News / USA

Cold Weather Driving Oil Prices Higher

Cold Weather Driving Oil Prices Higher
Cold Weather Driving Oil Prices Higher

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Investors are seeing new opportunities to make money on oil.  The price of crude oil rose to its highest level in 15 months on Wednesday amid speculation that a weak dollar and cold weather across many parts of the world will boost energy demand.  But despite increasing demand in emerging markets, some say higher inventories and recessionary pullbacks in the West could drive prices lower. 

Severe winter weather across parts of Europe, Asia and the United States helped push the price of oil above $83 a barrel on Wednesday, before falling below that mark again on Thursday. 

In the U.S., a 20 percent increase in demand for heating oil, along with higher gasoline prices had some investors speculating about a return to record highs.

With demand continuing to rise in emerging economies such as China and India, energy trader Ray Carbone says oil futures are a good bet.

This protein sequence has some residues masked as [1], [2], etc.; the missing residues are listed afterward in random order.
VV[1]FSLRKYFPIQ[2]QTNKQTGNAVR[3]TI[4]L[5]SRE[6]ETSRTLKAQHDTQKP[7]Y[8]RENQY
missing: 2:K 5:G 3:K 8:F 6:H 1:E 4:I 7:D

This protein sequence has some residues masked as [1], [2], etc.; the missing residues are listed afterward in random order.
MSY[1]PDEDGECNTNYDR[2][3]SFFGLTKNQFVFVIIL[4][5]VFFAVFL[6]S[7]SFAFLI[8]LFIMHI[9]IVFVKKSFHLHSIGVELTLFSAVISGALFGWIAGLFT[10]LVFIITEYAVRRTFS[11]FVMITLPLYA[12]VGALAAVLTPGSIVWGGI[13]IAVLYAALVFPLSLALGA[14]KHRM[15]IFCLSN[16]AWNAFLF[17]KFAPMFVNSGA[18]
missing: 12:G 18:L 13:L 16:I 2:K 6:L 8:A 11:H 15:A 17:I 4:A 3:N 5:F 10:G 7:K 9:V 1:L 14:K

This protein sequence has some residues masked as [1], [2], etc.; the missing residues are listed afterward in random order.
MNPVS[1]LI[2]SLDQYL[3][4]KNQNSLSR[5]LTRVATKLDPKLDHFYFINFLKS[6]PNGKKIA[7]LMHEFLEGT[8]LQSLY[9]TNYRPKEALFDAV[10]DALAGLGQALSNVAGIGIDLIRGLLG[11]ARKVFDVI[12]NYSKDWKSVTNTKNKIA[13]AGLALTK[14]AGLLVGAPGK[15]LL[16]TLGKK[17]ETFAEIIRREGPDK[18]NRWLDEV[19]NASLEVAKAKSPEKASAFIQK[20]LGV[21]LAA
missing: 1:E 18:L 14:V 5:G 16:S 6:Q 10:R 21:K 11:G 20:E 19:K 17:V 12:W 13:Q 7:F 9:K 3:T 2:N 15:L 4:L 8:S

Ray Carbone
Ray Carbone



"To me, we could be at triple digits in the not long period of time and of course we know that we can go well into the triple digits if the right confluence of events comes about," said Ray Carbone.

But after 10 days of consecutive gains, some investors may be having second thoughts.  On Thursday, oil futures fell below $83 a barrel amid concerns about higher than expected surpluses and a strengthening U.S. dollar.
 
Energy analyst Mike Fitzpatrick says a sluggish recovery in the U.S. could also drive prices lower.

"I think that the fundamentals aren't there," said Mike Fitzpatrick. "I mean there is plenty of supply. Demand in the industrial West remains severely restricted because of the recession."

Oil prices topped out at $145 a barrel in 2008, driven largely by speculators hedging their bets on a weak U.S. dollar.  Analysts don't expect prices to reach similar levels anytime soon but they say oil markets could remain a hot spot for investors - if energy demand increases as the U.S. economy gradually starts to improve.
 

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